However, if you identified with any of the three above, the easiest way to improve is to practice with someone who is prepared to give you feedback. The interview might not be a performance, but it is a skill you can develop. And the more you interview the better you'll get.

Thanks to everyone who completed the 2018 Career Strategy Survey last month. I've been working through the responses and will contact you shortly if you asked for more information.  Drop me a note if you missed out and would like to take part.

Feeling frustrated and overlooked?  
Know that you do awesome work but others are taking you for granted?

Why not book in a 30 min one on one  phone call to learn more. 1st in best dressed rules apply.

#interviewfails #interviewpreparation #womenofimpact


Feel like your leadership journey has stalled? Email to set up a 30 min one on one to learn more. Helping clients shift from feeling invisible to becoming invincible in just 12 months

How making a decision can shift you from feeling invisible to feeling invincible

I was desperately unhappy in my role

Exhausted, feeling like a fraud, and secretly doubting that I had it in me to do much more!

I remember saying to my husband that I thought I only had one big role left in me …..

Little did I know 🤣🤩😂😜

This picture was snapped in an unguarded moment when I had made up my mind (thanks Facebook memories!)


And while I can see the tiredness, I can also see the relief of me taking control of my own destiny again

When you’re feeling stuck or frustrated in the wrong role

  • You’ve outgrown it

  • With a boss who may not “see” you anymore

  • In a culture that doesn’t sustain you

It’s exhausting and deeply unsatisfying

Security is one thing

But taking control of your career and destiny is a whole new exciting and joyful new ball game - and a heck of a lot more rewarding.

From invisible to invincible!

>> COMMENT - When have you taken control of your own destiny? And did it make you happier?

#womenofimpact #daretodream #business #careers

Helping clients shift from #invisibletoinvincible


Feel like your leadership journey has stalled? Email to set up a 30 min one on one to learn more. Helping clients shift from feeling invisible to becoming invincible in just 12 months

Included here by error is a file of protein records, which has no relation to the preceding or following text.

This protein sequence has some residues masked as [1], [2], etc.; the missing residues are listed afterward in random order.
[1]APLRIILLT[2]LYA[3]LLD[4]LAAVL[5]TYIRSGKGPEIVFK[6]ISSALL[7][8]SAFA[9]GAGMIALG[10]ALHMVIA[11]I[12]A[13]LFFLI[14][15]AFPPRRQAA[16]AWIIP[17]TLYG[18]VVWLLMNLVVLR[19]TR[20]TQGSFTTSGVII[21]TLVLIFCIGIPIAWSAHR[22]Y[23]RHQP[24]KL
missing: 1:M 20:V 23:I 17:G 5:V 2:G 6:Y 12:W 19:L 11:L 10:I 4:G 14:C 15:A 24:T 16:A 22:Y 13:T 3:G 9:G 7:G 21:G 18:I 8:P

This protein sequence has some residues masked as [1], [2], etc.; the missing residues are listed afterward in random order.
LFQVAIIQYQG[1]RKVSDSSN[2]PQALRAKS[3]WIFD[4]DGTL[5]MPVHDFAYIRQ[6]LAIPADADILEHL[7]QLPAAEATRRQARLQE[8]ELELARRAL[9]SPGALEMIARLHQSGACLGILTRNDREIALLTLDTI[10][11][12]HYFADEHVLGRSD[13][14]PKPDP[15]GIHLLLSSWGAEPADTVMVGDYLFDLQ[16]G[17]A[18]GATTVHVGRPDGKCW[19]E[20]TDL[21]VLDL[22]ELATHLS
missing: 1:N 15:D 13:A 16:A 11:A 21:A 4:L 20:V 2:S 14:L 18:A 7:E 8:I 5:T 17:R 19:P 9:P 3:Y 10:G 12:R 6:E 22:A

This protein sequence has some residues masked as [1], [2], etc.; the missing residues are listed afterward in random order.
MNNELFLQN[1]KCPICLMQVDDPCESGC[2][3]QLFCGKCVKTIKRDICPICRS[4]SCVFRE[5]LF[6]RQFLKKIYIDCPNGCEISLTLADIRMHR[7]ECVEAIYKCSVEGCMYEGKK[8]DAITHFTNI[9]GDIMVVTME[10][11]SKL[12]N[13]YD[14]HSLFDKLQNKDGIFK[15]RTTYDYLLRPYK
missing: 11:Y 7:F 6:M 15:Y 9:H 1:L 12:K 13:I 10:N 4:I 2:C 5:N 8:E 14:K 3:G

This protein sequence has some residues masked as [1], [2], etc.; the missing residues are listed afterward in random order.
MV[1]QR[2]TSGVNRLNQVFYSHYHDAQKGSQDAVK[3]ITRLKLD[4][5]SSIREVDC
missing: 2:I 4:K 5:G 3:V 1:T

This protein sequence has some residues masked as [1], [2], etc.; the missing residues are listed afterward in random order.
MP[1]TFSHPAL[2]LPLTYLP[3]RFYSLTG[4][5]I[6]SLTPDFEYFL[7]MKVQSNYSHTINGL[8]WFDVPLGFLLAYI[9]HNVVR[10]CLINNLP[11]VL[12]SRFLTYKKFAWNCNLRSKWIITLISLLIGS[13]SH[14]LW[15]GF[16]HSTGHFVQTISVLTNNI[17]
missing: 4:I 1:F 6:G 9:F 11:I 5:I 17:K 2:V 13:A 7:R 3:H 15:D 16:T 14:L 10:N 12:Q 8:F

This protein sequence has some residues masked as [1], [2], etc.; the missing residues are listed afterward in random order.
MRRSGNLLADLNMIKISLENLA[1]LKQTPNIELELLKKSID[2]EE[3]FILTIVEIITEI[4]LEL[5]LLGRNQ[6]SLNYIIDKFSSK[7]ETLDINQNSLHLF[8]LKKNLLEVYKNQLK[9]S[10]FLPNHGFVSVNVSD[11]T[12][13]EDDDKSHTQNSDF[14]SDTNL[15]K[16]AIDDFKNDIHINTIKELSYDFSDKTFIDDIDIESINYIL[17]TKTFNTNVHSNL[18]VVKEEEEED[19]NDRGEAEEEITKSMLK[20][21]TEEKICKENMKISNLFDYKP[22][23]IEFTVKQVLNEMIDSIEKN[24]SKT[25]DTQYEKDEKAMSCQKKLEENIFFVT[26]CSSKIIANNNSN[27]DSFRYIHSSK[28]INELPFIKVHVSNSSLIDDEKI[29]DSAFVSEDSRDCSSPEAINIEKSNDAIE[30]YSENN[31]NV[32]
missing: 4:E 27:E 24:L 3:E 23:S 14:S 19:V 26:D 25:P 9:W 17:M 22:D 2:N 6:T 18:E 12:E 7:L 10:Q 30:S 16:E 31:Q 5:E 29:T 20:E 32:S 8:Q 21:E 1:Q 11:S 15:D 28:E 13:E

The Importance of a Career Strategy for Executive Women

“She believed she could, so she set a goal, then made a plan and worked the plan til she did.”
— A J Blesing

Do you remember Susan Colantuono's TED talk The Missing 33%?  In summary she says that "The Missing 33% of the career success equation for women is not because women don't or can't have business, strategic and financial acumen, but because very few women are clearly told how essential these skills are for reaching the top."

Great advice. Finally. A solution that works. 

And doesn't it feel good to be able to pinpoint the problem of lack of women in leadership to one particular issue?


Of course not. It’s an idea, not a silver bullet.

I don't need to tell you that the issue is much more challenging than merely understanding balance sheets - after all there are many superbly financially savvy female executives out there who still struggle.

Case in point my recent gobsmacking conversation with a well known male Financial Columnist who told me that women weren't good with money and didn't care about money and that he only knew two financially savvy female leaders (paraphrased - and perhaps he had watched Susan's TED talk but got the wrong end of the stick).  

Other issues in this complex area include:

  • exclusion tactics by those already in positions of leadership leaving some women believing it’s not only not possible, but not something they really want anyway

  • fewer opportunities at the top for both men and women (ergo higher competition)

  • lack of female role models in CEO roles (just 7% female CEO's in S&P/ASX200 in 2018) and